January 13th, 2015 9:03 am Reply
  • Mary Rostenberg

    MTHFR is such an exciting and new area of research. My husband is a doctor and researcher who has tons of blogs and videos to help people understand their own methylation issues. Come learn at !

    January 12th, 2015 5:25 pm Reply
  • Mary Baechler

    I too am concerned about your article, want to learn more, and would like more sources if you have them. My area, eastern Washington state, is the site of a neural tube defect (anencephaly) cluster. Right now the CDC and Dept of Health do not have a cause; but are cautioning women to get more folate before pregnancy. I would be very, very careful about discouraging women from supplementing, at least in our area. We have lost 50 babies since 2010, in a 3 country region, to anencephaly– we are at 5 times the national rate. It could be related to unfortified masa in tortillas (we are 50% Latino here) or not enough consumption of food sources.

    So do you have more sources, e.g. studies, for what you are saying?

    Thank you
    Certified Nutritionist, Yakima, Wa.

    January 12th, 2015 4:17 pm Reply
    • Elana Rouse

      Mary, look up the next seminar for Dr Neil Rawlins in Richland, WA. It is hosted by Kadlec Neuroscience Center with free seminars at the Richland Red Lion. I think there is one soon, perhaps this week. I have gone to two so far and done a lot of research online. His seminar is the best starting place if you want to be able to ask questions in person.

      January 13th, 2015 12:47 am Reply
    • Lily

      Go to . Excellent website by Dr. Ben Lynch, with mountains of information.

      January 13th, 2015 1:28 am Reply
    • Lexi

      This is a good starting place for research on this topic…

      March 24th, 2015 10:16 pm Reply
  • Annie

    I’m very grateful for your information about Folic Acid, and “Folate”.
    I was just buying more folic acid from Amazon, when I noticed your email coming through.

    Drs. do Not know the difference that is for sure. I have Never heard a Dr. say, Buy Folate, NOT Folic Acid & why..(We are friends with many Drs.).

    Drs. might get 4 hours of Alternative medicine in med school unfortunately, and once out, they do not have the time to find out that Herbs, vitamins, and Food are medicine and do not harm the body if there not abused.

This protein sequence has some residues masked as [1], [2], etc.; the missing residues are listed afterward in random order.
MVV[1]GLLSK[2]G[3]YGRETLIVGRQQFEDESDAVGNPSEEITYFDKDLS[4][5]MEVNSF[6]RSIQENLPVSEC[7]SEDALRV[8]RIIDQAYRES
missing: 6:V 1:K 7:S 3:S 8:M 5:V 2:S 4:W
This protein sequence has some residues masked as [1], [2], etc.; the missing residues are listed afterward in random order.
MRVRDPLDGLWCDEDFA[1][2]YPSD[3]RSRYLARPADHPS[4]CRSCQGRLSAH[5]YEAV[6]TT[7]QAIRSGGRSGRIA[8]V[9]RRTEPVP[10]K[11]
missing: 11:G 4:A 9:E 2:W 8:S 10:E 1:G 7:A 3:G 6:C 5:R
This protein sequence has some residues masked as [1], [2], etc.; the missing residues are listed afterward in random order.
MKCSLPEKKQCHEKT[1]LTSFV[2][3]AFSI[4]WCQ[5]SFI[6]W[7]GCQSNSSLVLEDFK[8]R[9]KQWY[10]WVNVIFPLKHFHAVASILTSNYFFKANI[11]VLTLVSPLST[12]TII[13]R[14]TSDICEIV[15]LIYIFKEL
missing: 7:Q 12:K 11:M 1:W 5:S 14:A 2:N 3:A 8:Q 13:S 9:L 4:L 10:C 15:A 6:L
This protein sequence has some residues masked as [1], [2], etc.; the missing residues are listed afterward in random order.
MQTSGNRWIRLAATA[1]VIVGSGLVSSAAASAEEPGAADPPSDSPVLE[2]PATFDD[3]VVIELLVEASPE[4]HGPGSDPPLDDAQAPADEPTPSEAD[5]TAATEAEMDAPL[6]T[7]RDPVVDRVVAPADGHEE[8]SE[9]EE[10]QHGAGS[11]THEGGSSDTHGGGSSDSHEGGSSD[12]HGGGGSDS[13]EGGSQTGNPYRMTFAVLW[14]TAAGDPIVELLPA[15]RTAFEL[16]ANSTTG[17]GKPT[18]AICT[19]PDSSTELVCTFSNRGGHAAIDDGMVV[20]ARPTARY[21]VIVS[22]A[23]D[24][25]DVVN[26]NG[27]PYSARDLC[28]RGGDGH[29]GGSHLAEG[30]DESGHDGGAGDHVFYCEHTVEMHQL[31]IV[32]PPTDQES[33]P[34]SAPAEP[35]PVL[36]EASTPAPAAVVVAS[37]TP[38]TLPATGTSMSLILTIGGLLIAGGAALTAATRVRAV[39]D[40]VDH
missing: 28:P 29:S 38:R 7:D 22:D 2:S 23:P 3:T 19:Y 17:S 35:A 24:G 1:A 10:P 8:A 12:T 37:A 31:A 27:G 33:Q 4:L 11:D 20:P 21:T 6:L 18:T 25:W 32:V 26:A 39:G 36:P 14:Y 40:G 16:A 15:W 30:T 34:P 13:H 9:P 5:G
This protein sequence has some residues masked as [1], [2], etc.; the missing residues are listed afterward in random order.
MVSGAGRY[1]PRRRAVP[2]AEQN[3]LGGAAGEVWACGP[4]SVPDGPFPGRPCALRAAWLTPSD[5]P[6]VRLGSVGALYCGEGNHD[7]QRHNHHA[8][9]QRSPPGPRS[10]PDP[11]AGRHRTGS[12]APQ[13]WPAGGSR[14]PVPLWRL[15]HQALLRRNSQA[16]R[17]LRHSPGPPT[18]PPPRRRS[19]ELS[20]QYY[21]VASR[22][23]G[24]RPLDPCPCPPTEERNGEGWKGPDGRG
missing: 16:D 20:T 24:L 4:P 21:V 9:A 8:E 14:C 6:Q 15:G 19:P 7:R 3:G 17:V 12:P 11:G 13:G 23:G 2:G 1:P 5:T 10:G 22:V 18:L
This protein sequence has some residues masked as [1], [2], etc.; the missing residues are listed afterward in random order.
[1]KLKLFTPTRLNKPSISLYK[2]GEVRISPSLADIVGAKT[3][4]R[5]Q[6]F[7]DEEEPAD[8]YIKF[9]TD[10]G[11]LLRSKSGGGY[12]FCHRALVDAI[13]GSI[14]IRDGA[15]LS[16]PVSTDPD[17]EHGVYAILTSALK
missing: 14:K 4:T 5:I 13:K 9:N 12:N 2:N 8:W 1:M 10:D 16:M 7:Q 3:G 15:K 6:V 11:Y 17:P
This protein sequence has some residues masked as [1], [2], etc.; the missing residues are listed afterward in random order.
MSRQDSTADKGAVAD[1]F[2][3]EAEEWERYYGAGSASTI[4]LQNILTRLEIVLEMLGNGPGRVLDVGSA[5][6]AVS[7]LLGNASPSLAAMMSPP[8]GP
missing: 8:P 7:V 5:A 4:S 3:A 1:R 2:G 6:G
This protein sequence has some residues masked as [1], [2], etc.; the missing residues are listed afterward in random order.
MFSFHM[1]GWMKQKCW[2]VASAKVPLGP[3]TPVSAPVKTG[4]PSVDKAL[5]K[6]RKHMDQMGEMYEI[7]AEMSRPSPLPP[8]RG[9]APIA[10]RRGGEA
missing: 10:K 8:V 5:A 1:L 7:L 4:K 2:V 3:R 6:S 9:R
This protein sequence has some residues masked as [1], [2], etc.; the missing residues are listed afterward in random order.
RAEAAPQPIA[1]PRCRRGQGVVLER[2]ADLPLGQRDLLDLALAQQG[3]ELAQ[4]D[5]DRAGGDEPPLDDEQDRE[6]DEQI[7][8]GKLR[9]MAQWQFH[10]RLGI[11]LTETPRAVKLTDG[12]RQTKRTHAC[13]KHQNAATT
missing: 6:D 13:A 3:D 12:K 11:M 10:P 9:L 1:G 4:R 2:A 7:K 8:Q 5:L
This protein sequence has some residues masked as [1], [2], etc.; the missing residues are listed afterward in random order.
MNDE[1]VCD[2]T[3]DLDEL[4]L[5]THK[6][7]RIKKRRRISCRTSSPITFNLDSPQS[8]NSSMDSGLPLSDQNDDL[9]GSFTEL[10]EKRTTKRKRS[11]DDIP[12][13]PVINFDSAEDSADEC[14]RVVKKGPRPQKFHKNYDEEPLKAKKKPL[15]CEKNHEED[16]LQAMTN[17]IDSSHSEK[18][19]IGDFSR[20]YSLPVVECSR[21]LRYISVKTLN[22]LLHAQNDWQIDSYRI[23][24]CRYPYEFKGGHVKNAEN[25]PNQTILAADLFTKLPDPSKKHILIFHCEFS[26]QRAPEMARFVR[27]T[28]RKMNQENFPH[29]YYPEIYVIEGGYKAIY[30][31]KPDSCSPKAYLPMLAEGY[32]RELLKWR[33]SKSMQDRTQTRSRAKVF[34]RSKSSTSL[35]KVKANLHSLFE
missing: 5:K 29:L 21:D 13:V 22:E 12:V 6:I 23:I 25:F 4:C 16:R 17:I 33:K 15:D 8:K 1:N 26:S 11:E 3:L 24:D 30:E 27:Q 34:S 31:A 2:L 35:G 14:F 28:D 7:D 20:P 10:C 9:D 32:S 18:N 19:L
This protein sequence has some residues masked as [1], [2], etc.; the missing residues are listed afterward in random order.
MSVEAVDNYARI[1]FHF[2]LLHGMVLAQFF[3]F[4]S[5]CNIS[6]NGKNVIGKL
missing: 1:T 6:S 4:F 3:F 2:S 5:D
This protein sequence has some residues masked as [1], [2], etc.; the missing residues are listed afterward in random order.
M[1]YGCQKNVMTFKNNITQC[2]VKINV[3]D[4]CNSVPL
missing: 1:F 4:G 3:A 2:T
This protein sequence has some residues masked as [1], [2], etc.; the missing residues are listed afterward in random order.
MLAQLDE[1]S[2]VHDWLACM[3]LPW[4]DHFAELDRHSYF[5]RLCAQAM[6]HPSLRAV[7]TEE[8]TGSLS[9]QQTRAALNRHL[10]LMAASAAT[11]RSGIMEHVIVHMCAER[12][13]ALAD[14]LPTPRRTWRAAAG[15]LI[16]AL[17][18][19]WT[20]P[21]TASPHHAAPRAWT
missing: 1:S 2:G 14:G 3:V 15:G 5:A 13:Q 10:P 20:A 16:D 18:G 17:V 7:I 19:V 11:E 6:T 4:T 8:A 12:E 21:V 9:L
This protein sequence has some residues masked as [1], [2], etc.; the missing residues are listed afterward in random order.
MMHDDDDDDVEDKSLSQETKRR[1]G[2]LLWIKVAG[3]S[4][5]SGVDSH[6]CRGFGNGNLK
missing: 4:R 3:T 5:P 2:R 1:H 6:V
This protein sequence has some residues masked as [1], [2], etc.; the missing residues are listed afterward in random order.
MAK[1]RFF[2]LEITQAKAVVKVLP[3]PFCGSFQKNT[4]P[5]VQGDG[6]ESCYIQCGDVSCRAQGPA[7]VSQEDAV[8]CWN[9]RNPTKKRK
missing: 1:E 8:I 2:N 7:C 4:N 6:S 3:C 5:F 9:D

Btw, is that your little boy, or is that You? It kind of takes your credibility away seeing a young child jumping around answering these questions in 1960 clothes!!!

    Now don’t give me a rash of Bs for my comment.!

    Wishing you all a Healthy New Year, with allot of Laughter..

    January 2nd, 2015 2:28 pm Reply
  • Lindsey Morrow

    I am oddly excited that MTHFR, which I have, is mentioned in an article. Yay! :) I also don’t take folic acid (even though they tell me to) but I take folate via folapro.

    December 20th, 2014 3:35 pm Reply
  • Annie,

    What is a Tongue & Lip Tie?

    Thank You…

    December 20th, 2014 6:18 am Reply
    • Alyssa

      Hi Annie. A tongue tie is when the frenulum (the tissue connecting the lip to the lower “floor” of the mouth is too far out, causing a variety of issues but the most commonly known is speech. A lip tie is when the upper frenulum is also extended too far out. Here is a great article on both topics. These can be very troublesome to mothers breastfeeding young babies.

      March 23rd, 2015 8:48 pm Reply
  • Veronica

    I am curious if there is a better folate supplement out there? The one recommended in this article (the link to amazon) has Zylitol, natural cherry flavor, and a couple other things in it. Would love to know, as I am looking for a folate supplement. Thanks!!

    December 18th, 2014 8:11 pm Reply
    • Cara

      Yes, seeking health has a whole line of them. I haven’t looked into other companies, but I”m sure there are others.